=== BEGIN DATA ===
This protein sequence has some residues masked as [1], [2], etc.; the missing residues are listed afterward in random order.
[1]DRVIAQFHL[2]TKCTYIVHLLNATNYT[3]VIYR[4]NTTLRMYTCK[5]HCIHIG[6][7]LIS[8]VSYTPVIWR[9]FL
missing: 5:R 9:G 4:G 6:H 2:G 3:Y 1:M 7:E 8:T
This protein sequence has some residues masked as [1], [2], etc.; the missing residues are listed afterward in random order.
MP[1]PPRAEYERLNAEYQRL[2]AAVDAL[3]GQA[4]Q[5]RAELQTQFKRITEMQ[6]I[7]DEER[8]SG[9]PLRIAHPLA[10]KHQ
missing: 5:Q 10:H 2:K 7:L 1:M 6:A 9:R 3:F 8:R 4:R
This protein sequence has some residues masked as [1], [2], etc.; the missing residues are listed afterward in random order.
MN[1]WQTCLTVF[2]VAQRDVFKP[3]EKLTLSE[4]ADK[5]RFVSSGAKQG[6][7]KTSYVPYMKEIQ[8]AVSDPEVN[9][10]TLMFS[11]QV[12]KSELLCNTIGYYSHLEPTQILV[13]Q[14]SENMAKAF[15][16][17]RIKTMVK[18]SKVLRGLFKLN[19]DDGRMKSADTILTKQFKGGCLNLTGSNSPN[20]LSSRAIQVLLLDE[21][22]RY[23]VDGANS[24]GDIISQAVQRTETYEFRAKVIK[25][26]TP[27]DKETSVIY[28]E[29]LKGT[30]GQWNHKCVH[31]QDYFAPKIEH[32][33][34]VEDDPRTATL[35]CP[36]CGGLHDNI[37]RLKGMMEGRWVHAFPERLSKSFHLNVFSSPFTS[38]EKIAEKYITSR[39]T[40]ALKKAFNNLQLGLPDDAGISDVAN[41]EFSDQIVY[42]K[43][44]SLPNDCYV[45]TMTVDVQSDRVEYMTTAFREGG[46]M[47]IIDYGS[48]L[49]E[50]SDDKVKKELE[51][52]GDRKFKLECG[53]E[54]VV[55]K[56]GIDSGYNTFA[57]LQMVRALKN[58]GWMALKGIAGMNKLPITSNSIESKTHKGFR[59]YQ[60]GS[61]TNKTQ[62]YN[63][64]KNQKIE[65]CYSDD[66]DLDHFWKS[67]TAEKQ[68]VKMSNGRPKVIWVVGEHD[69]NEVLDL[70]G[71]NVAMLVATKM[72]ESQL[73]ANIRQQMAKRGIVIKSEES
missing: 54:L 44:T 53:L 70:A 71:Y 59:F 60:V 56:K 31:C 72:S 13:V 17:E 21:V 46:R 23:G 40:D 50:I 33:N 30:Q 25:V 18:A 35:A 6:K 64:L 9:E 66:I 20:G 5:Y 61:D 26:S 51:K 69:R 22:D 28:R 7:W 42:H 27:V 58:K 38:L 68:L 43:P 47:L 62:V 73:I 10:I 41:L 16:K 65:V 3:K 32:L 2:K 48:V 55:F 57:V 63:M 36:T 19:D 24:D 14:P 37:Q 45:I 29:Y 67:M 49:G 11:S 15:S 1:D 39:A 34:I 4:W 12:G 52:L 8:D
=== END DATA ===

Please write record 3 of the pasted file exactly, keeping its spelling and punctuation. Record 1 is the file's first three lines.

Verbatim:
This protein sequence has some residues masked as [1], [2], etc.; the missing residues are listed afterward in random order.
MN[1]WQTCLTVF[2]VAQRDVFKP[3]EKLTLSE[4]ADK[5]RFVSSGAKQG[6][7]KTSYVPYMKEIQ[8]AVSDPEVN[9][10]TLMFS[11]QV[12]KSELLCNTIGYYSHLEPTQILV[13]Q[14]SENMAKAF[15][16][17]RIKTMVK[18]SKVLRGLFKLN[19]DDGRMKSADTILTKQFKGGCLNLTGSNSPN[20]LSSRAIQVLLLDE[21][22]RY[23]VDGANS[24]GDIISQAVQRTETYEFRAKVIK[25][26]TP[27]DKETSVIY[28]E[29]LKGT[30]GQWNHKCVH[31]QDYFAPKIEH[32][33][34]VEDDPRTATL[35]CP[36]CGGLHDNI[37]RLKGMMEGRWVHAFPERLSKSFHLNVFSSPFTS[38]EKIAEKYITSR[39]T[40]ALKKAFNNLQLGLPDDAGISDVAN[41]EFSDQIVY[42]K[43][44]SLPNDCYV[45]TMTVDVQSDRVEYMTTAFREGG[46]M[47]IIDYGS[48]L[49]E[50]SDDKVKKELE[51][52]GDRKFKLECG[53]E[54]VV[55]K[56]GIDSGYNTFA[57]LQMVRALKN[58]GWMALKGIAGMNKLPITSNSIESKTHKGFR[59]YQ[60]GS[61]TNKTQ[62]YN[63][64]KNQKIE[65]CYSDD[66]DLDHFWKS[67]TAEKQ[68]VKMSNGRPKVIWVVGEHD[69]NEVLDL[70]G[71]NVAMLVATKM[72]ESQL[73]ANIRQQMAKRGIVIKSEES
missing: 54:L 44:T 53:L 70:A 71:Y 59:F 60:V 56:K 31:C 72:S 13:V 17:E 21:V 46:R 23:G 40:D 50:I 33:N 30:Q 25:V 18:A 35:A 6:K 64:L 9:E 66:I 20:G 5:Y 61:D 26:S 51:K 69:R 22:D 28:R 7:W 42:H 27:V 58:K 38:L 68:L 43:P 47:L 62:V 73:I 10:I 41:L 16:K 65:V 3:K 32:L 2:K 48:V 55:F 57:V 63:M 36:T 19:D 24:D 14:P 37:Q 45:I 29:Y 67:M 49:G 11:S 15:S 1:D 39:A 34:I 4:W 12:G 52:L 8:D